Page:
| By Luke Jensen
Photo Credit: Getty Images


Watching the U.S. Open and all the Grand Slams are so much fun! What always stands out to me is the moment in every match when the players win or lose based on how they handle turning points. More specifically, how the champions handle pressure!

Pressure will pose this question to you before, during and after your matches: “are you any good?”

To me, dealing with this foe called “pressure” is the greatest challenge.

Tennis is a simple game played by very complex individuals. My brother, Murphy, tells tennis players this all the time before he talks about tactics or techniques. It is the complexity of the competitor that makes us all difficult to coach. What works for Roger Federer may not work for Roger Rabbit.

The coaching approach to every student is an art, and the best coaches find a way to connect their players to the best approaches to dealing with pressure. The bottom line is that the player must decide what kind of pressure player they are: Do they lean into pressure or fold under it?

I feel all of my success came down to tremendous coaching. My parents were a critical component as my life coaches to give me a healthy approach to competition and pressure. I was very lucky to have my parents as former ultra-competitive athletes, but also coaches at the high school level. I grew up in an environment that was always based on an extraordinarily positive mental approach towards the pressure of competition. The tough work ethic reflected the price that had to be paid to be great.

No matter what the result was, success was always built around effort and attitude. If I won that battle every time in practice and in matches, I always gained approval from my parents and coaches. As my skills grew on the court, another aspect entered into my effort and attitude approach. This was a great addition that really turned my performances into more consistent wins. As soon as I began putting more balls in play from the serves, groundies and volleys in practice, my parents and coaches added consistency to my winning formula. It was made clear that making a ton of errors was not acceptable in matches. It was tough for me at first because I was a big hitter and many of my shots were more like home runs than productive tennis shots. Back then, every massive winner was at the cost of hitting four to five errors in the process. Nothing frustrated my parents and coaches more than a bad attitude, followed by spraying the ball all over the court.

It was drilled into me that my game followed my attitude. If I had a positive approach, my game would respond positively. If I would get mad and frustrated, my game would follow that downward approach. When the best players compete under pressure, it is a consistent approach that wins the day. Accepting the pressures that come with big matches produces big results. For you to become a better pressure player defines what makes you a great pressure player. Know that even Roger Federer feels nerves and those butterflies are normal.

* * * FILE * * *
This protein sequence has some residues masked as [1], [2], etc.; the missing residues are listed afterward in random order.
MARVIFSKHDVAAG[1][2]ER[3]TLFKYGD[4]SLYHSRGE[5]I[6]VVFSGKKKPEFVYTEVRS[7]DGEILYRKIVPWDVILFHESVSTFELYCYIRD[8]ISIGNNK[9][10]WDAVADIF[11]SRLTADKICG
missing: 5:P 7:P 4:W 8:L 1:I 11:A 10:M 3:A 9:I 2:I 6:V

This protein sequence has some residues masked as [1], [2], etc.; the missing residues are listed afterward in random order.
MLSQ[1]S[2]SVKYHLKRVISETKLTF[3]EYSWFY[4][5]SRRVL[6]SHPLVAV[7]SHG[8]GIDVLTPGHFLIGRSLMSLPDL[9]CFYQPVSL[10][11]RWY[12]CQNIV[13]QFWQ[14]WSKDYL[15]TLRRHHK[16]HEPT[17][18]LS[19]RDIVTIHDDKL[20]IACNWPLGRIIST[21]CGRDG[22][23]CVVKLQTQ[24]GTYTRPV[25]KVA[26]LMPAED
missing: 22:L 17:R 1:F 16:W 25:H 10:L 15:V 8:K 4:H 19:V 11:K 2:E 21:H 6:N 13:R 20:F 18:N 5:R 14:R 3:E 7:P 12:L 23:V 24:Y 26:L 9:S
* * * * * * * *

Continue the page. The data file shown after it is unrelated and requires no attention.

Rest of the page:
So the next time you watch the pros and high performers, count the length of the rally. You would be amazed that even with the enormous pace being hit, that the rallies can go for long periods of time. Once you do, take your rally length research and hit the practice courts and count the number of balls you put in play. Even in doubles, where the rallies are short, keep a count of your shots between misses. You will be amazed that focusing on making shots helps you create more winning points. Always remember our game is lost, not won, so keep your errors lower than your opponent and you will win more pressure-packed matches.

The best ways to approach pressure is with a confidence that does not depend on the outcome of the point. I have always believed I was a positive pressure player. I can win or lose, but my pressure approach is still a positive one.

Build that mindset into your game and you will win more pressure points!



Luke Jensen

Raised in Ludington , Mich., Luke Jensen’s resume includes 10 ATP Tour doubles titles and singles/doubles victories against Andre Agassi, Pete Sampras, Ivan Lendl, John McEnroe, Bjorn Borg, Jimmy Connors, Boris Becker, Stefan Edberg, Jim Courier, Patrick Rafter, Michael Stitch. Jensen and his brother, Murphy, won the 1993 French Open doubles title. He was also a member of the US Davis Cup Teams that reaches the finals in 1991 and won in 1992. His ambidextrous play, including his ability to serve the ball with either hand at 130 mph, earned him the nickname “Dual Hand Luke.” Luke is currently director of racquet sports at the West Side Tennis Club in Forest Hills, N.Y.. He may be reached by phone at (315) 403-0752 or e-mail lukejensen84@yahoo.com.